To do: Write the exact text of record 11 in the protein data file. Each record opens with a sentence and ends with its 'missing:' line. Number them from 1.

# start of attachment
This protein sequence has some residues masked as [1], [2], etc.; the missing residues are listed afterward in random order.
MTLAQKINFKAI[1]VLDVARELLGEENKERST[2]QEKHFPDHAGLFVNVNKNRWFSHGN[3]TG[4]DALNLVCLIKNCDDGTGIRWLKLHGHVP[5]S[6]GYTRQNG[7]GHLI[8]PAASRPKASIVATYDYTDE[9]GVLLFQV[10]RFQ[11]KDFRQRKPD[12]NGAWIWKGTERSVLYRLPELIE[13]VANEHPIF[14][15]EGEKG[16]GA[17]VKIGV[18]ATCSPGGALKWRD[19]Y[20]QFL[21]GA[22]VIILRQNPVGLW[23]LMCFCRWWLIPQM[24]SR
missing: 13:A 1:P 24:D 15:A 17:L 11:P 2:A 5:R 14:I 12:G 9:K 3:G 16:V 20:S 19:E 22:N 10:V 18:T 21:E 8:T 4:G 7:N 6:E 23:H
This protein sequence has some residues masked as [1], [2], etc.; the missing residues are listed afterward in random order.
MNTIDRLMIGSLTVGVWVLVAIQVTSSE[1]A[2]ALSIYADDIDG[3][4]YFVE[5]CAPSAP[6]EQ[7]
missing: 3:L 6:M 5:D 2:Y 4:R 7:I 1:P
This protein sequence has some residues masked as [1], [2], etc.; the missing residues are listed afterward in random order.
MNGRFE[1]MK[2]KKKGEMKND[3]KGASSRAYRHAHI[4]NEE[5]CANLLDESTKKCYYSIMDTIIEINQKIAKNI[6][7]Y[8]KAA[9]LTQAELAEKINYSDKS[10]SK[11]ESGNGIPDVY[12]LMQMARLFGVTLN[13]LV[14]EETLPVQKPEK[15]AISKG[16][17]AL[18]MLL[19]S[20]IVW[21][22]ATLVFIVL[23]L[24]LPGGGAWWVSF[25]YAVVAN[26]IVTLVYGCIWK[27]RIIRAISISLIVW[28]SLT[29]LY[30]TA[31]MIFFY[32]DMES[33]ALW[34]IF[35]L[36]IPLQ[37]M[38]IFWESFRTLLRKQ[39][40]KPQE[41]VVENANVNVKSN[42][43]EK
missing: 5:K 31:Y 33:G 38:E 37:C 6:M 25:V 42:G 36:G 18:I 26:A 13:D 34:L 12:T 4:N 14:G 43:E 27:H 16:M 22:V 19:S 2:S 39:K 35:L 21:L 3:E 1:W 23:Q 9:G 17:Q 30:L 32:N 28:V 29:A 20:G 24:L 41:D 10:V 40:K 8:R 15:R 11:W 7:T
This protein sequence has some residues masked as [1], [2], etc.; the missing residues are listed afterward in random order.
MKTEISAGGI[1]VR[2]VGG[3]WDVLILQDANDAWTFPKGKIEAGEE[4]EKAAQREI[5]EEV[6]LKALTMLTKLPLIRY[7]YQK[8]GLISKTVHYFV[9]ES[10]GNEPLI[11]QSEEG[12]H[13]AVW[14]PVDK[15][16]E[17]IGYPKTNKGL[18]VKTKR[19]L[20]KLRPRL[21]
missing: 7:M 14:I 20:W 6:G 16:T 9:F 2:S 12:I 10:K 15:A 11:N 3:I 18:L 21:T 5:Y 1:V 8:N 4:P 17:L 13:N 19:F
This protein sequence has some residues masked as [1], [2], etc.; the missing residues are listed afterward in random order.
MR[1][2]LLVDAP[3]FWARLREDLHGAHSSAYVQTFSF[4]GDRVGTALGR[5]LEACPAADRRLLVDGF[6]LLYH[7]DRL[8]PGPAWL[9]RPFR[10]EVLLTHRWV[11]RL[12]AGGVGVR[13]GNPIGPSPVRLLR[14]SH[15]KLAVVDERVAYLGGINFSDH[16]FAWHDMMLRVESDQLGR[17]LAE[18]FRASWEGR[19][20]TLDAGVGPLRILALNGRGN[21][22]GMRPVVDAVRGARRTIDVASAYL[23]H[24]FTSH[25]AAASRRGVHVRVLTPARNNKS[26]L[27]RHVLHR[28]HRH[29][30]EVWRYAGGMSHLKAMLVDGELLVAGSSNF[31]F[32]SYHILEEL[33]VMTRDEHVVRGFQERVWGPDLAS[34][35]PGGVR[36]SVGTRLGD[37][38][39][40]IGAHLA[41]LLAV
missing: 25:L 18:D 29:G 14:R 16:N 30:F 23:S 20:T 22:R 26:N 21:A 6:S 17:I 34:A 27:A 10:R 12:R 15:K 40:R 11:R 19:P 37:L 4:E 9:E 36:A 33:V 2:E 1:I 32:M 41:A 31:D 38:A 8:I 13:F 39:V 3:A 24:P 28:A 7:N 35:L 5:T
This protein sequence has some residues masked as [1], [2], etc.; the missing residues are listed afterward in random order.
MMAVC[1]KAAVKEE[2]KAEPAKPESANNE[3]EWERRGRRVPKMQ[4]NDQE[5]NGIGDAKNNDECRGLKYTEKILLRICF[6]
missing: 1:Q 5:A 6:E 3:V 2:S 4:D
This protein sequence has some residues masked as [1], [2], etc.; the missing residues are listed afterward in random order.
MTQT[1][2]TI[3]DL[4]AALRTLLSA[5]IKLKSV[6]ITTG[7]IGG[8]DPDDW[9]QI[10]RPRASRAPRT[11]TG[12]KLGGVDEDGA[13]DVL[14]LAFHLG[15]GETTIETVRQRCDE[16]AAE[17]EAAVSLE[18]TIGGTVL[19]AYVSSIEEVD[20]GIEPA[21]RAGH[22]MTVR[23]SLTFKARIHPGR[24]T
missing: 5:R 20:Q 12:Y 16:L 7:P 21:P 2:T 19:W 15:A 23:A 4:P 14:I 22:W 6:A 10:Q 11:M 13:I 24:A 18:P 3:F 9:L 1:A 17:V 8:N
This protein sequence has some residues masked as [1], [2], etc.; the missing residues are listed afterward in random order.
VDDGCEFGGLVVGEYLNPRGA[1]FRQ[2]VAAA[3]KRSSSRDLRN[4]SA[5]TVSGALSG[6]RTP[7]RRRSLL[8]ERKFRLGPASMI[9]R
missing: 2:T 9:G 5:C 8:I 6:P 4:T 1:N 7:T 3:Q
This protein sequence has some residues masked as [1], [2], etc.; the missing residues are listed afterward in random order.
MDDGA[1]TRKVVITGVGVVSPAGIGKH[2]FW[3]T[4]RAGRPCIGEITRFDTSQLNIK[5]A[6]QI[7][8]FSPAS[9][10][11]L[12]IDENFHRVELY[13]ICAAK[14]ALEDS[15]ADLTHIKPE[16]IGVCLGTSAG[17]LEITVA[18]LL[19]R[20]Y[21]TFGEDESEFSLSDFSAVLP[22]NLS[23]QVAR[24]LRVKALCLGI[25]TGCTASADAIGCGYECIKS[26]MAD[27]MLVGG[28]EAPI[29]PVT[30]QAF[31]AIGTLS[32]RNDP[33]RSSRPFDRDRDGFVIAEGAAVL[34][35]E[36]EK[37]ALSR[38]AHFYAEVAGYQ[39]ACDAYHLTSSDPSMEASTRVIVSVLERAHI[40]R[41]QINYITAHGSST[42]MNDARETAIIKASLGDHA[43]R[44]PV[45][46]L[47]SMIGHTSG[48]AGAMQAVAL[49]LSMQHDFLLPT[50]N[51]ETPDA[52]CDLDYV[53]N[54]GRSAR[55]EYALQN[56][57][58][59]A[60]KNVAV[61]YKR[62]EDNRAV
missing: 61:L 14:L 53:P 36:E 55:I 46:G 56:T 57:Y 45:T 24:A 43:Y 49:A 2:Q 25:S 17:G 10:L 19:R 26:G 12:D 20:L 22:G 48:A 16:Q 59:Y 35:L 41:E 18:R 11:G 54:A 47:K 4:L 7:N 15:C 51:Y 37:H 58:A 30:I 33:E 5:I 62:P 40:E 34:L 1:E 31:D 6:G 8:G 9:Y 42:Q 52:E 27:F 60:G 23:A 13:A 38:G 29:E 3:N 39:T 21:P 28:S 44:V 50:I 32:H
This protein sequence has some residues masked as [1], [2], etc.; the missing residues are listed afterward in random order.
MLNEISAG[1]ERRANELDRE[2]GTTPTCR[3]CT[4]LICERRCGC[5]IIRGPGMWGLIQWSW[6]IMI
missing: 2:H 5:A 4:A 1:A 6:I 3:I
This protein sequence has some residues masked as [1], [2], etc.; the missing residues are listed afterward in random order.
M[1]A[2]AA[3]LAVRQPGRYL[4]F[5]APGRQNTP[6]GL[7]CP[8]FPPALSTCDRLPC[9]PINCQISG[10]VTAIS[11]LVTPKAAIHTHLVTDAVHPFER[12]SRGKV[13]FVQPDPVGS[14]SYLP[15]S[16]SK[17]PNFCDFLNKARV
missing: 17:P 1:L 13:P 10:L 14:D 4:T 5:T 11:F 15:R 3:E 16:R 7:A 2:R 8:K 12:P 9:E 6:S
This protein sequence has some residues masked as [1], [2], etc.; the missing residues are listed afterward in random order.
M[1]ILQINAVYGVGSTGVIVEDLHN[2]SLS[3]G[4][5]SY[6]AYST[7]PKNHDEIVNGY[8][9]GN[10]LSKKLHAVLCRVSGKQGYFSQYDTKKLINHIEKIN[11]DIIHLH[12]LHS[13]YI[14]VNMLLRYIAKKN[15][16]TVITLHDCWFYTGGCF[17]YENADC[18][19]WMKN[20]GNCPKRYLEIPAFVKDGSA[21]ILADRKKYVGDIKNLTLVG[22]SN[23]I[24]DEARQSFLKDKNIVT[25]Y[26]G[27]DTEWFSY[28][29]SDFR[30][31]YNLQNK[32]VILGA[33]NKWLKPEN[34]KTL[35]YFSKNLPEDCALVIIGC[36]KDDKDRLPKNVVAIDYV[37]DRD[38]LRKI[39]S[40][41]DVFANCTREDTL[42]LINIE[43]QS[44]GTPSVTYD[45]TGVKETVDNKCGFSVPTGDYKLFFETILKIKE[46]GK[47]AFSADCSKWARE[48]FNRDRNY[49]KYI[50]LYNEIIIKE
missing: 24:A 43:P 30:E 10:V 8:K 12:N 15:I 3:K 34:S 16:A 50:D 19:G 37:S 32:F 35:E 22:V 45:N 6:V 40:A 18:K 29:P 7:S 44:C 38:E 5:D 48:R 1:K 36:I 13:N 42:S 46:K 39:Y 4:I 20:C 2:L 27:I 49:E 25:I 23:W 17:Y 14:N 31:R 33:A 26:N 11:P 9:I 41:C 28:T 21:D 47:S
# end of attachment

This protein sequence has some residues masked as [1], [2], etc.; the missing residues are listed afterward in random order.
M[1]A[2]AA[3]LAVRQPGRYL[4]F[5]APGRQNTP[6]GL[7]CP[8]FPPALSTCDRLPC[9]PINCQISG[10]VTAIS[11]LVTPKAAIHTHLVTDAVHPFER[12]SRGKV[13]FVQPDPVGS[14]SYLP[15]S[16]SK[17]PNFCDFLNKARV
missing: 17:P 1:L 13:P 10:L 14:D 4:T 5:T 11:F 15:R 3:E 16:R 7:A 2:R 8:K 12:P 9:E 6:S